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A bidet comic 

Bidet is French for pony (and in Old French, bider meant to trot). This odd etymology exists because early bidets were normally on a stand which the user would straddle, not unlike mounting a horse.


The bidet appears to have been an invention of French furniture makers in the late 17th or early 18th century, although no exact date or inventor is known. The earliest written reference to the bidet is in 1710. By 1900, thanks to the plumbing improvements of the Victorian era, the bidet (and chamber pot) moved from the bedroom to the bathroom.
1960 saw the introduction of the electronic bidet, an attachment which connects on to existing toilet arrangements - ideal for bathrooms lacking the space for both a separate bidet and toilet.

 
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Bidets are common bathroom fixtures in some European countries (especially France, Germany, Greece, Italy, Spain and Portugal), Latin America (especially Argentina found in approximately 90% of households), the Middle East and some parts of Asia (particularly in Japan). They may be installed both in private homes and hotels. In Japan, bidets are so common that they are often present in public toilet facilities.


In 1980 the first "paperless toilet" was launched in Japan, a combination toilet and bidet which also dries you after washing. Combination toilet-bidets are particularly popular in Japan, found in approximately 60% of households. They are commonly found in hotels and even some public facilities.
Residents of countries in which bidets in private homes are rare (the USA and UK for example) may be totally unfamiliar with bidets and have no idea how to use them if they encounter them (while travelling abroad for example).

 
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Bidets are principally used to wash and clean the external genitalia and the anus, as well as the skin near these areas. They may also be used to clean any other part of the body; they are convenient for cleaning the feet for example. Despite appearing similar to a toilet, it would be more accurate to compare it to the washbasin or bathtub. In fact, the bidet makes an excellent baby bath. Anyone who has mobility problems and finds it difficult to get into a bathtub, or is afraid of slipping in the shower, may find a bidet an excellent solution for maintaining personal hygiene.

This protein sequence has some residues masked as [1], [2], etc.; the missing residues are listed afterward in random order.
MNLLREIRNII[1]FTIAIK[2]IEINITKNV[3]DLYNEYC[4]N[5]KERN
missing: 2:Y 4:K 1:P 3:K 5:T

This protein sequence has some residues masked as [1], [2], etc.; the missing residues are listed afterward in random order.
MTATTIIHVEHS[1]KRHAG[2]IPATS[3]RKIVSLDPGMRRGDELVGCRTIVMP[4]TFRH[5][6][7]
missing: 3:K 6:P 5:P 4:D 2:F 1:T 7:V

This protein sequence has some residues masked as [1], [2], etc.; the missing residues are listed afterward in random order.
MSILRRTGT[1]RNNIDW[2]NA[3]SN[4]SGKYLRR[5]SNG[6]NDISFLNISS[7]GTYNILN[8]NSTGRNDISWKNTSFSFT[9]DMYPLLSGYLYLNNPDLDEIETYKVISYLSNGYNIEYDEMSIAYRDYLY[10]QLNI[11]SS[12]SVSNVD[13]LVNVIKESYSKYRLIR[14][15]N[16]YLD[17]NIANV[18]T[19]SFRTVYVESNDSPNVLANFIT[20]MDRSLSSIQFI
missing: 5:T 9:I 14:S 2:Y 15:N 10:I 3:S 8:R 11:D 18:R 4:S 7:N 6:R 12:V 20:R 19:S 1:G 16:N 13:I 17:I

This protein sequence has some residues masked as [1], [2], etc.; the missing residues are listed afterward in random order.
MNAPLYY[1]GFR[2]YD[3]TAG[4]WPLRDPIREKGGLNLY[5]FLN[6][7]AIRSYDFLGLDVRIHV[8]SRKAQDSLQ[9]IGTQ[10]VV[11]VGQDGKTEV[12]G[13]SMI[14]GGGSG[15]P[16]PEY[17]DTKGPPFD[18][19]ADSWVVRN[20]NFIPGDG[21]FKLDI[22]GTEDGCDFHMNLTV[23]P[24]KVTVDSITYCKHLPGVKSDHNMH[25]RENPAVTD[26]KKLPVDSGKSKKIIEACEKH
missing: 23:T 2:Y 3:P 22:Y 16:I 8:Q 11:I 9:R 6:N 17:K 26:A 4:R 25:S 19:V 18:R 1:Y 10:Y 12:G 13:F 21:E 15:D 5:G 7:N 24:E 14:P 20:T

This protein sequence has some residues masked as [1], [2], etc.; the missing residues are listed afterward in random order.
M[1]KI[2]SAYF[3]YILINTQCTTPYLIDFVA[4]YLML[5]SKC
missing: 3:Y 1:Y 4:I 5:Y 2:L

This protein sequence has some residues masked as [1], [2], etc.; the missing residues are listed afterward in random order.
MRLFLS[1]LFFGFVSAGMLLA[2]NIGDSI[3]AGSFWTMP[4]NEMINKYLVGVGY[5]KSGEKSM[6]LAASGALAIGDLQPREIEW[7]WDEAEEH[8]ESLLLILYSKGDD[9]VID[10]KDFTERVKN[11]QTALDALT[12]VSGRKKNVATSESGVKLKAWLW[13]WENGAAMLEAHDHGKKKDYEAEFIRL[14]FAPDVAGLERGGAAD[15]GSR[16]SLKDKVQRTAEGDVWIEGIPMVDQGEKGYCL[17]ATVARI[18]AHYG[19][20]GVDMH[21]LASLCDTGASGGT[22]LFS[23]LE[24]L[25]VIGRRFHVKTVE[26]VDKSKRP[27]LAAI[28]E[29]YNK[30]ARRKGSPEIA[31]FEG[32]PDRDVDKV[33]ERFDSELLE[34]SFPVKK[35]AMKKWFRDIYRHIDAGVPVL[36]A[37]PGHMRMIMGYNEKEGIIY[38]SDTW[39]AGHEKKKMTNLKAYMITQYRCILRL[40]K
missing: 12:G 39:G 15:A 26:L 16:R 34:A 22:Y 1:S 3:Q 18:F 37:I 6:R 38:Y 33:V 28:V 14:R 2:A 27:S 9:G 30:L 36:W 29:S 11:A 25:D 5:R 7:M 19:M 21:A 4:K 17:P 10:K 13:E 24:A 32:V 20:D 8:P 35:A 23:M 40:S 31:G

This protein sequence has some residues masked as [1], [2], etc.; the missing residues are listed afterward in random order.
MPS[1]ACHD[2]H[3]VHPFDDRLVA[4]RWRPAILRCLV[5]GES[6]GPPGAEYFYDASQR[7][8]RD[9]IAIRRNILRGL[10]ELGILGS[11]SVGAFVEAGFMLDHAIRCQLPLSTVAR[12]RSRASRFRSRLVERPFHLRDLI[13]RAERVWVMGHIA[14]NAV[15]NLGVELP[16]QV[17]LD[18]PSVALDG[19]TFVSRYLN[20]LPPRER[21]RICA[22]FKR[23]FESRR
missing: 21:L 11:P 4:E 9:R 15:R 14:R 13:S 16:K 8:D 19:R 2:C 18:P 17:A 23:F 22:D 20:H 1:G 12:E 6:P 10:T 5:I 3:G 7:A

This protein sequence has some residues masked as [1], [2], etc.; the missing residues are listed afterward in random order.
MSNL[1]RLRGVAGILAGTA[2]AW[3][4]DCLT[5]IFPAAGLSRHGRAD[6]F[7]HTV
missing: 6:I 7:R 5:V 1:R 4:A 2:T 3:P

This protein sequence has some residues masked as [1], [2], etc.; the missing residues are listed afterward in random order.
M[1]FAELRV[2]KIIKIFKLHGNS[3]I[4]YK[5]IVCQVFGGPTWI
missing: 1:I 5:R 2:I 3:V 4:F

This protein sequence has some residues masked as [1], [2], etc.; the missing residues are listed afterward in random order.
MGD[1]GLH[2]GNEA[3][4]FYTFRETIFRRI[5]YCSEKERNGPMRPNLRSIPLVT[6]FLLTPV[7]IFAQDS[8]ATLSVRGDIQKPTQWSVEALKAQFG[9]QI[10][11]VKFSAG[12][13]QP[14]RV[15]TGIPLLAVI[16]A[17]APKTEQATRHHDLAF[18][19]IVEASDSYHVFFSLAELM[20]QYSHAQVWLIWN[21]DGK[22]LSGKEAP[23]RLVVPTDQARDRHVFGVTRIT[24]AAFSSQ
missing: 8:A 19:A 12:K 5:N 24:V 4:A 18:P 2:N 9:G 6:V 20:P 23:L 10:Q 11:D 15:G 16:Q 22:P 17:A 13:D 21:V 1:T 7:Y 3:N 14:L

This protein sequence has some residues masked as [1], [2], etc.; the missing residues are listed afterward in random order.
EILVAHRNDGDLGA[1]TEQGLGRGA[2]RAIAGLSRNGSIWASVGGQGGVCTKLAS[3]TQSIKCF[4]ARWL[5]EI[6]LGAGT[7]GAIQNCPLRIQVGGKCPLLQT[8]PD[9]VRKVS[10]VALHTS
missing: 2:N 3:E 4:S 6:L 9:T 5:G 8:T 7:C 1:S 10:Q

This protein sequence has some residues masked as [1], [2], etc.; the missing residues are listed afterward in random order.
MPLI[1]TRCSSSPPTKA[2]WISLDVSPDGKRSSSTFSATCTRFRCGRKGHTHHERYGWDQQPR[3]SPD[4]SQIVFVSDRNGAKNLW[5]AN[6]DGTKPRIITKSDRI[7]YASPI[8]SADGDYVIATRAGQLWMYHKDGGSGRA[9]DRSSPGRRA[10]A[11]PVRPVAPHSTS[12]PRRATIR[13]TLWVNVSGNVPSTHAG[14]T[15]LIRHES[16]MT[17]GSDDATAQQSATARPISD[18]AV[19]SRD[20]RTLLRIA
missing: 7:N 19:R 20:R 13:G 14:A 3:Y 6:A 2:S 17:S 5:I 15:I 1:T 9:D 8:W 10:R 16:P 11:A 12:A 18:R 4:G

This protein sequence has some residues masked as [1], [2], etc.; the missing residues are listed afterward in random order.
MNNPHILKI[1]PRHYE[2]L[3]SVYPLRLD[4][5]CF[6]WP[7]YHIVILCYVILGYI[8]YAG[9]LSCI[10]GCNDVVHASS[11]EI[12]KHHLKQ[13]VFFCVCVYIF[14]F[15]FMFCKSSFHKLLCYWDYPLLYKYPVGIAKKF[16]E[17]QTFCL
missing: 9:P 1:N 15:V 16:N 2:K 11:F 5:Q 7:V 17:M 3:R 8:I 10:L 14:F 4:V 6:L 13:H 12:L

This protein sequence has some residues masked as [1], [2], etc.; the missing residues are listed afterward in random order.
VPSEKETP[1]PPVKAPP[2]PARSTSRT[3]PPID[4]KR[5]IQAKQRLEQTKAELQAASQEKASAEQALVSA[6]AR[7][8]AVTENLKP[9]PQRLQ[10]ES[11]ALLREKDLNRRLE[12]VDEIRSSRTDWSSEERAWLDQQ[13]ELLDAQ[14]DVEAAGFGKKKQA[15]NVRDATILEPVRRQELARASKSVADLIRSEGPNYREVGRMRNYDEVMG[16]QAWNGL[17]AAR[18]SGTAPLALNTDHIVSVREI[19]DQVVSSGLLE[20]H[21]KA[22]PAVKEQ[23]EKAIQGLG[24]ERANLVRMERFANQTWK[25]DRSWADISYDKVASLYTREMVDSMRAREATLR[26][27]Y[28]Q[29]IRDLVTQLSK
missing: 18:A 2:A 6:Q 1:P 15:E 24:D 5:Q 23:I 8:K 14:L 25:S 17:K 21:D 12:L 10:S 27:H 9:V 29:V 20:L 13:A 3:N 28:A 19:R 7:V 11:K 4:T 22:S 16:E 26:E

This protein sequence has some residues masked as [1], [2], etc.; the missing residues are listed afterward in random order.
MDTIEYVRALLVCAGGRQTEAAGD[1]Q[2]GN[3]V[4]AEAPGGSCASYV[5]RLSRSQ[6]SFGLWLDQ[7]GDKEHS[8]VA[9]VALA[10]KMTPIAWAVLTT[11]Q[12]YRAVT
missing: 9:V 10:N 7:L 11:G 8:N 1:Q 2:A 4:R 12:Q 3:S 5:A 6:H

Users who are unfamiliar with bidets often confuse a bidet with a urinal, toilet, or even a drinking fountain. The user should use the toilet before using the bidet; its purpose is to wash afterwards. It is generally understood that you should sit on a bidet facing the faucet and nozzle, however that is not necessarily the case. It's just as efficient, and some say, less awkward with your back to the faucet and wall.


Bidets are made in several different designs. They may have one faucet which pours (usually warm) water into a china basin. The basin can be plugged and filled if necessary, or the water can be allowed to drain away. Other bidets have a nozzle which propels an arc of water up into the air. This jet of water is angled to connect directly with the genital area. A toilet seat with built-in electronic controls and a twin-nozzle bidet.
A bidet may also be a nozzle attached to an existing toilet, or a part of the toilet itself. In this case, its use is restricted to cleaning the anus and genitals. Some bidets of this type have two nozzles, the shorter one, called the family nozzle, is used for washing the area around the anus, and the longer one (bidet nozzle) is designed for women to wash their vulvas. These bidets are often controlled electronically rather than with a traditional faucet, and some have an element under the seat which heats up to dry you after washing.
Although using a bidet may include touching the genitalia and the anus with the hands after using the toilet, it can be more hygienic than toilet paper. In fact, most people with bidets use both, wiping with toilet paper before washing with the bidet.
Bidets are very useful for the elderly or anyone with mobility problems and for people with hemorrhoids.

(c) www.Wikipedia.com